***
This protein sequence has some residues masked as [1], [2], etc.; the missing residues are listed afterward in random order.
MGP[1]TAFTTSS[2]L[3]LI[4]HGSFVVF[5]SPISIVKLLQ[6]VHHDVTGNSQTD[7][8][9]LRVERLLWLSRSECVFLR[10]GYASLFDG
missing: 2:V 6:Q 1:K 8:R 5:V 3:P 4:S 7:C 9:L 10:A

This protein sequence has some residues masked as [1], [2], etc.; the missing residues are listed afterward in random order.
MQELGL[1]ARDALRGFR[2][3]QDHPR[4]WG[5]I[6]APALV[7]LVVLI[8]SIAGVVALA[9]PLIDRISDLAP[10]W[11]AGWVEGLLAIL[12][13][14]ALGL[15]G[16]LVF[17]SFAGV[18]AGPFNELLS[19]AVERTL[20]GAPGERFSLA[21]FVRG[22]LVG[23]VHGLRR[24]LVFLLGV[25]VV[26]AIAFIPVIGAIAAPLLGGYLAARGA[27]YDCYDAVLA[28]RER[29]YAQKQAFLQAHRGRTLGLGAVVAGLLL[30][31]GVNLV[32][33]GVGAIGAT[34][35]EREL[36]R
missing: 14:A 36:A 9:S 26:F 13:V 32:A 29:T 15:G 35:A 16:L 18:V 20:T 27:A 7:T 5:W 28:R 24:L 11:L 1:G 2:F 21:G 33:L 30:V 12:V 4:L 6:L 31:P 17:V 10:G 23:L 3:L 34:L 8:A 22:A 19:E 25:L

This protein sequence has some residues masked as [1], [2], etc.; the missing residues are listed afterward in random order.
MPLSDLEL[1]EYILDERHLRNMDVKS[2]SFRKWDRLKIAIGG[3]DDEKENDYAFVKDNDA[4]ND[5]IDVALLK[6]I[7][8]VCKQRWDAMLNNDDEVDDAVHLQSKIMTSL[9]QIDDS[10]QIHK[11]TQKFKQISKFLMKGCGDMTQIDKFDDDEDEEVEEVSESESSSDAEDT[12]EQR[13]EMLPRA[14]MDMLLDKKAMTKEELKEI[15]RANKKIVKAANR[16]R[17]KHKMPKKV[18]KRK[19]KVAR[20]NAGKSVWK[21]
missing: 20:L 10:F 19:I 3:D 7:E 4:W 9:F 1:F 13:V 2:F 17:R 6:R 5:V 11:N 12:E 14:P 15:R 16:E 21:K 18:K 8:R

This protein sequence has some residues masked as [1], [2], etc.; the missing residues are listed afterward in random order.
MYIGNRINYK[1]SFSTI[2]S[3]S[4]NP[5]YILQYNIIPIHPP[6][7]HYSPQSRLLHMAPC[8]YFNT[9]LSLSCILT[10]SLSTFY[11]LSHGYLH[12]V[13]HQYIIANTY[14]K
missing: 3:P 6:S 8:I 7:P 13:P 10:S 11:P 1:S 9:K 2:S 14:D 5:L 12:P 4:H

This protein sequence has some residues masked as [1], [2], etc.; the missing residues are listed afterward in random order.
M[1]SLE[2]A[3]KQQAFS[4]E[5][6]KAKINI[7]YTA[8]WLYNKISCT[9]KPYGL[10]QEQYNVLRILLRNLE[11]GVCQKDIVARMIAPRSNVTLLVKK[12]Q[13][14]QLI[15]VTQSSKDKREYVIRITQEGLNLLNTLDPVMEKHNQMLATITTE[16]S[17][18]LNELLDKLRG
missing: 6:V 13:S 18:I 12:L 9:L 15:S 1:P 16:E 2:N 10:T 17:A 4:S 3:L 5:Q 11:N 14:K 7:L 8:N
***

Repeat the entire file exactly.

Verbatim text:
This protein sequence has some residues masked as [1], [2], etc.; the missing residues are listed afterward in random order.
MGP[1]TAFTTSS[2]L[3]LI[4]HGSFVVF[5]SPISIVKLLQ[6]VHHDVTGNSQTD[7][8][9]LRVERLLWLSRSECVFLR[10]GYASLFDG
missing: 2:V 6:Q 1:K 8:R 5:V 3:P 4:S 7:C 9:L 10:A

This protein sequence has some residues masked as [1], [2], etc.; the missing residues are listed afterward in random order.
MQELGL[1]ARDALRGFR[2][3]QDHPR[4]WG[5]I[6]APALV[7]LVVLI[8]SIAGVVALA[9]PLIDRISDLAP[10]W[11]AGWVEGLLAIL[12][13][14]ALGL[15]G[16]LVF[17]SFAGV[18]AGPFNELLS[19]AVERTL[20]GAPGERFSLA[21]FVRG[22]LVG[23]VHGLRR[24]LVFLLGV[25]VV[26]AIAFIPVIGAIAAPLLGGYLAARGA[27]YDCYDAVLA[28]RER[29]YAQKQAFLQAHRGRTLGLGAVVAGLLL[30][31]GVNLV[32][33]GVGAIGAT[34][35]EREL[36]R
missing: 14:A 36:A 9:S 26:F 13:V 32:A 29:T 15:G 35:A 16:L 18:V 20:T 27:A 7:T 5:W 28:R 24:L 11:L 1:G 2:F 21:G 33:L 30:V 12:V 4:L 6:L 31:P 17:V 10:G 23:L 3:L 34:L 8:A 22:A 19:E 25:L

This protein sequence has some residues masked as [1], [2], etc.; the missing residues are listed afterward in random order.
MPLSDLEL[1]EYILDERHLRNMDVKS[2]SFRKWDRLKIAIGG[3]DDEKENDYAFVKDNDA[4]ND[5]IDVALLK[6]I[7][8]VCKQRWDAMLNNDDEVDDAVHLQSKIMTSL[9]QIDDS[10]QIHK[11]TQKFKQISKFLMKGCGDMTQIDKFDDDEDEEVEEVSESESSSDAEDT[12]EQR[13]EMLPRA[14]MDMLLDKKAMTKEELKEI[15]RANKKIVKAANR[16]R[17]KHKMPKKV[18]KRK[19]KVAR[20]NAGKSVWK[21]
missing: 20:L 10:F 19:I 3:D 7:E 4:W 9:F 1:F 13:V 2:F 17:R 6:R 5:V 11:N 12:E 14:P 15:R 16:E 21:K 18:K 8:R

This protein sequence has some residues masked as [1], [2], etc.; the missing residues are listed afterward in random order.
MYIGNRINYK[1]SFSTI[2]S[3]S[4]NP[5]YILQYNIIPIHPP[6][7]HYSPQSRLLHMAPC[8]YFNT[9]LSLSCILT[10]SLSTFY[11]LSHGYLH[12]V[13]HQYIIANTY[14]K
missing: 3:P 6:S 8:I 7:P 13:P 10:S 11:P 1:S 9:K 2:S 14:D 5:L 12:P 4:H

This protein sequence has some residues masked as [1], [2], etc.; the missing residues are listed afterward in random order.
M[1]SLE[2]A[3]KQQAFS[4]E[5][6]KAKINI[7]YTA[8]WLYNKISCT[9]KPYGL[10]QEQYNVLRILLRNLE[11]GVCQKDIVARMIAPRSNVTLLVKK[12]Q[13][14]QLI[15]VTQSSKDKREYVIRITQEGLNLLNTLDPVMEKHNQMLATITTE[16]S[17][18]LNELLDKLRG
missing: 6:V 13:S 18:I 12:L 9:L 15:S 1:P 16:E 2:N 10:T 17:A 4:S 3:L 5:Q 11:N 14:K 7:L 8:N